Cape Coral WWII veteran remembers Pearl Harbor on anniversary

Reporter: Gina Tomlinson Writer: Jack Lowenstein
Published: Updated:
The battleship USS Arizona belches smoke as it topples over into the sea during the Japanese surprise attack on Pearl Harbor, Hawaii, on Dec. 7, 1941 – Photo by AP.

The attack on Pearl Harbor was an event in American history that changed the course of many things to come worldwide. The event propelled a generation of Americans into World War II. One man in Southwest Florida is a living testament of the generation who served the nation during a time of great need.

Memories from World War II are still vivid for 95-year-old veteran Richard J. Bergeron from Cape Coral.

“That changed everybody,” Bergeron said. “I think everybody … everybody was lined up to enlist in the service.”

Bergeron remembers being very close to the war.

“We were close to the front believe it or not,” Bergeron said. “You could hear small arms fire. And if you hear that, you’re close to the front.”

Bergeron lived in Rhode Island 77 years ago when the surprise bombing at Pearl Harbor left the United States in shock.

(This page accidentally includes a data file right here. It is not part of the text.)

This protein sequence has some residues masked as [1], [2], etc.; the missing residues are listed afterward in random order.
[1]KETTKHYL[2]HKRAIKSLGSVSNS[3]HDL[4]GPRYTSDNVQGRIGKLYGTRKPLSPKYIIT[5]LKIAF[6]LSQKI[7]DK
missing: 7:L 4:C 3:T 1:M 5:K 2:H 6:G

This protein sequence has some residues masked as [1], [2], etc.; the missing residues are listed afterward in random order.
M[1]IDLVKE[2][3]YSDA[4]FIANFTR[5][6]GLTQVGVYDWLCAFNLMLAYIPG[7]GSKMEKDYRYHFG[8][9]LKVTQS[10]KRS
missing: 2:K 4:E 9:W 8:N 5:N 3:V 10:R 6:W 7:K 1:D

“I was scared,” Bergeron said. “Believe me.”

The attack on Pearl Harbor killed nearly 2,500 Americans and left at least 1,000 others wounded.

“When that happened, a friend of mine came to the door and said, ‘We are going to enlist,’” Bergeron said.

Southwest Florida Military Museum in Cape Coral has a display dedicated to the attack on Pearl Harbor.

“Prior to Pearl Harbor, we were supplying aid to the allies,” said Taz Gehling of the SWFL military museum. “But we were not directly in the war at that point, so when Japan bombed Pearl Harbor, that’s when it dragged us into the war, full on conflict.”

If you decide to stop by the museum, you may run into Bergeron, who is a volunteer there.

“World War II,” Bergeron said. “There aren’t many around left, not many left.”

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